But the Orange stuck to their script and let the Cardinals bury a corner three with 55 seconds to play. And just like Marquette, all Syracuse could do was foul and chuck up three-pointers.

Talk about a bad week. But now we have to ask what’s wrong with this team? The easy answer is scoring since the Orange have now scored less than 60 points in four of their past nine. So what’s wrong on offense?

The simple answer? Guard play.

Photo Credit: AP Photo/Jessica Hill

Neither Michael Carter-Williams nor Brandon Triche can score efficiently, neither can penetrate well enough against defenses that collapse well, and neither of them can take care of the ball. Ironic as it may be, Jim Boeheim’s guards can’t beat a zone. Brandon Triche, who averages 14 points per game, is shooting 28.5 percent from behind the three-point arc. Not a good number for any shooting guard, let alone one representing a supposedly elite squad. Michael Carter-Williams shoots just as badly from behind the arc at 28.4 percent, but that can be forgiven since his position at point guard doesn’t necessitate knockdown shooting from deep. Instead, we have to look at Carter-Williams’s plain old field goal percentage. Would it surprise you to learn that Michael Carter-Williams is shooting 37 percent from the field? It should, considering he is a John R. Wooden Award finalist.

The Orange are also afflicted by unskilled big men in Baye Moussa Keita and Rakeem Christmas. Both are being outrebounded by 6’8” small forward, C.J. Fair, who leads the team with 7.4 rebounds per contest. Keita and Christmas average 3.7 and 5.0 rebounds a game, respectively. There is an argument that Keita (15 mpg) and Christmas (22mpg) don’t get as many minutes as Fair (34 mpg), leading to the discrepancy, but what does that really tell you? That neither Keita or Christmas, nor DaJaun Coleman has earned the right to be “the guy” in Jim Boeheim’s offensive game plan. Maybe Coleman’s return to the lineup will provide a solidified presence in the paint, but until then, the Orange have a big problem.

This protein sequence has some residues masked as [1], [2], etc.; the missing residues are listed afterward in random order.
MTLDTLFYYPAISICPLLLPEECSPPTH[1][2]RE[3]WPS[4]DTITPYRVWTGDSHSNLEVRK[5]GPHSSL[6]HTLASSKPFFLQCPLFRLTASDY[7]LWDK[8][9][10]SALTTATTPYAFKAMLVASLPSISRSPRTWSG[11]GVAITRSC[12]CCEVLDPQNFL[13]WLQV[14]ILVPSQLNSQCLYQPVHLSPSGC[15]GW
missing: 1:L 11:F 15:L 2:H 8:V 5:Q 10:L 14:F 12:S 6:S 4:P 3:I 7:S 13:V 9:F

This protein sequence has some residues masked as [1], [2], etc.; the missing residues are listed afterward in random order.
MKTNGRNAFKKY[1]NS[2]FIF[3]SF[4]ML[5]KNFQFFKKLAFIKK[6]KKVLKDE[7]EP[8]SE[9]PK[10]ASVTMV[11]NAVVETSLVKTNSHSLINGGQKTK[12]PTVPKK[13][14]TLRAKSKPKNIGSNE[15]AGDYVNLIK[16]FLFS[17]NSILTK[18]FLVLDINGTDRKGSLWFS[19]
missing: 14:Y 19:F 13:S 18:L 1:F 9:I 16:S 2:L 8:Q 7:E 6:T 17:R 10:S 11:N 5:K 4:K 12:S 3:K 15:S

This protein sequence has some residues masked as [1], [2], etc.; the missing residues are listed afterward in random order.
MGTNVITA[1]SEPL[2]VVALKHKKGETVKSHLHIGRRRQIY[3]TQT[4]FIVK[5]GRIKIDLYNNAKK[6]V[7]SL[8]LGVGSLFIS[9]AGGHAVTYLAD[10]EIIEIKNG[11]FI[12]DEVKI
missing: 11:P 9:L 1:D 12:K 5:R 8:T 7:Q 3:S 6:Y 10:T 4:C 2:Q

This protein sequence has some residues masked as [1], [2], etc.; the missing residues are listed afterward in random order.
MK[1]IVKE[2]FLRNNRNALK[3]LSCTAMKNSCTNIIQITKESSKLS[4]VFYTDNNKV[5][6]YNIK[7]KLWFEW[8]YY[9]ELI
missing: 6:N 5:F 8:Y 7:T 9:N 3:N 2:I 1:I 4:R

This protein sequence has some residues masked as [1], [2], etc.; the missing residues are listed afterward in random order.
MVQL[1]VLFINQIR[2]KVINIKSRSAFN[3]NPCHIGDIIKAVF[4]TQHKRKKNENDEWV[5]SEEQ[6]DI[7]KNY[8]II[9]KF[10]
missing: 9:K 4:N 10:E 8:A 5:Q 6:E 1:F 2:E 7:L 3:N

Right now, Syracuse can expect around a five seed in the NCAA tournament, quite the fall from grace after three straight losses during the week from Syracuse Basketball hell. However, the Orange aren’t done yet (we beat Depaul!). They still defend the paint very well, a skill that can take them deep into March if they take advantage of offensive opportunities, but I can’t envision anything better than the Elite Eight at this point.

But maybe I’m just a bruised Orange.

-Fenton

About The Author

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Greg Fenton is a Television/Radio/Film Major at Syracuse University's Newhouse School of Communications. He is from Chicagoland and is Conan O'Brien's cousin (twice removed or something).

Number of Entries : 10

Comments (1)

  • avatar

    Michael Sands

    913 wins and only ONE national title! What is wrong with that picture? Without exception no other team is more inefficient in offset trading a choking effort with a disastrous outcome. No other fan base has been disappointed more than those who live in Orange Nation. Every year it is a race through the land of cupcakes to the twenty win mark and then something ALWAYS seems to cause this team to run afoul of itself. Even its best season ever (2012) could produce only one appearance in the Garden to be followed by yet another abysmal NCAA performance, which, given the indications and expectations, with 34 wins, was nothing more than another typical disappointment. It seems that the only shots this team and its coaching staff are capable of making are the ones that hit themselves in their collective feet. Lest I be accused of sugar coating my feelings of what has again become the typical season for the Syracuse Orange, let me just say that it seems the one prize the Syracuse Men’s Basketball team consistently are in the running for is National Choke-Artists Champion. It might be said of this season that it has evolved to become A DISASTER. But why should Syracuse fans expect anything different? It has become the predictable outcome and a typical yearly result. With 2012 aside, how dare Syracuse fans have the audacity to hope that life beyond the 2nd round of any tournament could be possible? After all, their coach has not been able to win 914.